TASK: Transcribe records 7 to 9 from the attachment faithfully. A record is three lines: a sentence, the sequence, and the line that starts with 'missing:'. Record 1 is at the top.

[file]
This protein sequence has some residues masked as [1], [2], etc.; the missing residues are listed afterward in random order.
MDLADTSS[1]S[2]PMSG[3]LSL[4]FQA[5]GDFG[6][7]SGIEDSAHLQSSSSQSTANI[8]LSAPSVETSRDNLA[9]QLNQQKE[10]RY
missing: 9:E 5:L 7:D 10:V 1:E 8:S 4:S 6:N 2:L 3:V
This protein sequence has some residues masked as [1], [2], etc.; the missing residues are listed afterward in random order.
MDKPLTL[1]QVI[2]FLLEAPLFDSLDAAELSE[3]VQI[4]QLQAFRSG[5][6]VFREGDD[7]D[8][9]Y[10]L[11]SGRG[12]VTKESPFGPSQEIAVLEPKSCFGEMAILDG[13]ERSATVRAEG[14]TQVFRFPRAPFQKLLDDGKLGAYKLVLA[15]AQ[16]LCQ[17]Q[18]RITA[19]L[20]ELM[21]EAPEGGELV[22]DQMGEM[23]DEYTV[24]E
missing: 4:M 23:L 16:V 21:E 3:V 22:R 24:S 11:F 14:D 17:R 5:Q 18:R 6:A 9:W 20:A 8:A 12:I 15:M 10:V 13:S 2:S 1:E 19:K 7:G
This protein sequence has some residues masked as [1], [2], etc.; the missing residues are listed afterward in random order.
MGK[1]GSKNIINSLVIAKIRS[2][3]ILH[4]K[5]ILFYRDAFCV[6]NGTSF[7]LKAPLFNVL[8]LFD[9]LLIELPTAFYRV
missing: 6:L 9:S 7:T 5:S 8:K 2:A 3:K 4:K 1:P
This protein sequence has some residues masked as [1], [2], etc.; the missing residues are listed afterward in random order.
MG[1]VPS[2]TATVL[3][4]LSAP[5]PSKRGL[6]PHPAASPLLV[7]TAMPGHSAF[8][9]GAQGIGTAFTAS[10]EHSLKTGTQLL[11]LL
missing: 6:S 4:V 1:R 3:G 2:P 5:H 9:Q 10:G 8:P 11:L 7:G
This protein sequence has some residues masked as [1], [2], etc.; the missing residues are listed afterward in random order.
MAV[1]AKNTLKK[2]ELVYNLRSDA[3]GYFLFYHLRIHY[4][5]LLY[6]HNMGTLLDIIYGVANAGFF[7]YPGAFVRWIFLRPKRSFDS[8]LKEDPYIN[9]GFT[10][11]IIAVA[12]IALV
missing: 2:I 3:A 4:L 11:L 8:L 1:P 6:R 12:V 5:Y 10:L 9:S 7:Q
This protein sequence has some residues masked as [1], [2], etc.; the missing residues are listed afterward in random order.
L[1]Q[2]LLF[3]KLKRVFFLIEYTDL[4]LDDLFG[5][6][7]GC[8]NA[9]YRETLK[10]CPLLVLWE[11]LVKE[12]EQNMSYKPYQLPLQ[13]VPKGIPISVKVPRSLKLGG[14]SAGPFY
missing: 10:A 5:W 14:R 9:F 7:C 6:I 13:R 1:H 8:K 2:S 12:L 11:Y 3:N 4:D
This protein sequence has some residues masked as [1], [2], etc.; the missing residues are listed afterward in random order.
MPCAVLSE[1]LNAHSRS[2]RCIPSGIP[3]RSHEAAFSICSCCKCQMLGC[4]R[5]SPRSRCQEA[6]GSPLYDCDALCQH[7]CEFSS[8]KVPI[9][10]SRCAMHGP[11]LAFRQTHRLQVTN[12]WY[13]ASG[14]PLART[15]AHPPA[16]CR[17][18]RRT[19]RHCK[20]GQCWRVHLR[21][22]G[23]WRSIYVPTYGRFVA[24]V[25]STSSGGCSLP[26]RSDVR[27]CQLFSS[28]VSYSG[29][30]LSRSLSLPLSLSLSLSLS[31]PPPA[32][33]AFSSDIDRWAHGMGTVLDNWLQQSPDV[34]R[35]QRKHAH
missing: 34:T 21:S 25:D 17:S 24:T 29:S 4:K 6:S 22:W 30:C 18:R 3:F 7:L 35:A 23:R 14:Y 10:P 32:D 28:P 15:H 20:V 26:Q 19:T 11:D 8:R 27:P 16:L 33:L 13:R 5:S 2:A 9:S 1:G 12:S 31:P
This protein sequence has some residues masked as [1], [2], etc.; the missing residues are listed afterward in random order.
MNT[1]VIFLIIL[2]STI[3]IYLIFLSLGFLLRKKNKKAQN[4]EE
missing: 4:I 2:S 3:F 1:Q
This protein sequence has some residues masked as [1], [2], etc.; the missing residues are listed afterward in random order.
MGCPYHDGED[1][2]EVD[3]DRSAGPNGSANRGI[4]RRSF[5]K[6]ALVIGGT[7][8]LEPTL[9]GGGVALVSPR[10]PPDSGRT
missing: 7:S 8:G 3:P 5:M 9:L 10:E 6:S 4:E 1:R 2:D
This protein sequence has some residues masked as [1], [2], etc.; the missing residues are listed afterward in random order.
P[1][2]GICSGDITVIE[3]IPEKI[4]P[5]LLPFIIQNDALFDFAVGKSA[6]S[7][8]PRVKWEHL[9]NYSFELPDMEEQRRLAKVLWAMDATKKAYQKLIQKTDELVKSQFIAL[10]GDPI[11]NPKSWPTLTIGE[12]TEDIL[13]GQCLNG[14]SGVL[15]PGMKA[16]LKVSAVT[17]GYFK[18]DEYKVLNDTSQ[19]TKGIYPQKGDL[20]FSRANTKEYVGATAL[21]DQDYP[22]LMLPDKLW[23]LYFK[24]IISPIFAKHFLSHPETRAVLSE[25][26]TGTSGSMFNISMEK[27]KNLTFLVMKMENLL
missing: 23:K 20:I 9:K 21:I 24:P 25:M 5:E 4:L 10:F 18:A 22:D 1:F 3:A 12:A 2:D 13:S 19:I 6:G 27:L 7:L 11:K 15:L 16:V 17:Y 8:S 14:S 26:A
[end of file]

This protein sequence has some residues masked as [1], [2], etc.; the missing residues are listed afterward in random order.
MPCAVLSE[1]LNAHSRS[2]RCIPSGIP[3]RSHEAAFSICSCCKCQMLGC[4]R[5]SPRSRCQEA[6]GSPLYDCDALCQH[7]CEFSS[8]KVPI[9][10]SRCAMHGP[11]LAFRQTHRLQVTN[12]WY[13]ASG[14]PLART[15]AHPPA[16]CR[17][18]RRT[19]RHCK[20]GQCWRVHLR[21][22]G[23]WRSIYVPTYGRFVA[24]V[25]STSSGGCSLP[26]RSDVR[27]CQLFSS[28]VSYSG[29][30]LSRSLSLPLSLSLSLSLS[31]PPPA[32][33]AFSSDIDRWAHGMGTVLDNWLQQSPDV[34]R[35]QRKHAH
missing: 34:T 21:S 25:D 17:S 24:T 29:S 4:K 6:S 22:W 30:C 18:R 3:F 7:L 35:A 23:R 14:Y 10:P 32:D 28:P 15:H 20:V 26:Q 19:T 11:D 8:R 27:P 16:L 33:L 13:R 5:S 2:A 9:S 1:G 12:S 31:P
This protein sequence has some residues masked as [1], [2], etc.; the missing residues are listed afterward in random order.
MNT[1]VIFLIIL[2]STI[3]IYLIFLSLGFLLRKKNKKAQN[4]EE
missing: 4:I 2:S 3:F 1:Q
This protein sequence has some residues masked as [1], [2], etc.; the missing residues are listed afterward in random order.
MGCPYHDGED[1][2]EVD[3]DRSAGPNGSANRGI[4]RRSF[5]K[6]ALVIGGT[7][8]LEPTL[9]GGGVALVSPR[10]PPDSGRT
missing: 7:S 8:G 3:P 5:M 9:L 10:E 6:S 4:E 1:R 2:D